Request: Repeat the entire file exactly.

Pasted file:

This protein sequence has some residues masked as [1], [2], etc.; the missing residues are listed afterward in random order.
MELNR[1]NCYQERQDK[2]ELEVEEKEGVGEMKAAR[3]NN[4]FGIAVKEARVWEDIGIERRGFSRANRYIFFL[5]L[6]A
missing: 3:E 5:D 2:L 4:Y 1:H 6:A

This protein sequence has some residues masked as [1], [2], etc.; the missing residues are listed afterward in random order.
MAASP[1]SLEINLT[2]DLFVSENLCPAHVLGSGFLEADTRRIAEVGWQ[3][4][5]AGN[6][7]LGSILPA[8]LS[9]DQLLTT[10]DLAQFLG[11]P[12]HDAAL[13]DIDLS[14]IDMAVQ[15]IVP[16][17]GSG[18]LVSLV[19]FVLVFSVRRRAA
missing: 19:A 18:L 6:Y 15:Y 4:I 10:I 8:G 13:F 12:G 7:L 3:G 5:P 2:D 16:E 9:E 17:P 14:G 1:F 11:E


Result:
This protein sequence has some residues masked as [1], [2], etc.; the missing residues are listed afterward in random order.
MELNR[1]NCYQERQDK[2]ELEVEEKEGVGEMKAAR[3]NN[4]FGIAVKEARVWEDIGIERRGFSRANRYIFFL[5]L[6]A
missing: 3:E 5:D 2:L 4:Y 1:H 6:A

This protein sequence has some residues masked as [1], [2], etc.; the missing residues are listed afterward in random order.
MAASP[1]SLEINLT[2]DLFVSENLCPAHVLGSGFLEADTRRIAEVGWQ[3][4][5]AGN[6][7]LGSILPA[8]LS[9]DQLLTT[10]DLAQFLG[11]P[12]HDAAL[13]DIDLS[14]IDMAVQ[15]IVP[16][17]GSG[18]LVSLV[19]FVLVFSVRRRAA
missing: 19:A 18:L 6:Y 15:Y 4:I 10:I 8:G 13:F 12:G 7:L 3:G 5:P 2:D 16:E 9:E 17:P 14:G 1:F 11:E